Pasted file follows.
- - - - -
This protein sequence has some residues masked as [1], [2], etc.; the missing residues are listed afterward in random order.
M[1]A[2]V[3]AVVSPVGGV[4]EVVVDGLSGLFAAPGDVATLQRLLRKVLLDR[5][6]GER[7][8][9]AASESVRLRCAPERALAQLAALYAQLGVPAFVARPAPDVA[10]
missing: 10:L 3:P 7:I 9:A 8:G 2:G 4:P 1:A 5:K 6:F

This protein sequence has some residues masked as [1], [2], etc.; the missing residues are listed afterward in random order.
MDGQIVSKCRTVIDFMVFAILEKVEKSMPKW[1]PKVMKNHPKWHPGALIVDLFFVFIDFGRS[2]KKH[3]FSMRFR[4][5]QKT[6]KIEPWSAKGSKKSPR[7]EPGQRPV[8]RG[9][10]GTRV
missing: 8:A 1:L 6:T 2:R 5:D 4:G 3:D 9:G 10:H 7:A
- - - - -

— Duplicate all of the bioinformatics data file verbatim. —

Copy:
This protein sequence has some residues masked as [1], [2], etc.; the missing residues are listed afterward in random order.
M[1]A[2]V[3]AVVSPVGGV[4]EVVVDGLSGLFAAPGDVATLQRLLRKVLLDR[5][6]GER[7][8][9]AASESVRLRCAPERALAQLAALYAQLGVPAFVARPAPDVA[10]
missing: 10:L 3:P 7:I 9:A 8:G 2:G 4:P 1:A 5:K 6:F

This protein sequence has some residues masked as [1], [2], etc.; the missing residues are listed afterward in random order.
MDGQIVSKCRTVIDFMVFAILEKVEKSMPKW[1]PKVMKNHPKWHPGALIVDLFFVFIDFGRS[2]KKH[3]FSMRFR[4][5]QKT[6]KIEPWSAKGSKKSPR[7]EPGQRPV[8]RG[9][10]GTRV
missing: 8:A 1:L 6:T 2:R 5:D 4:G 3:D 9:G 10:H 7:A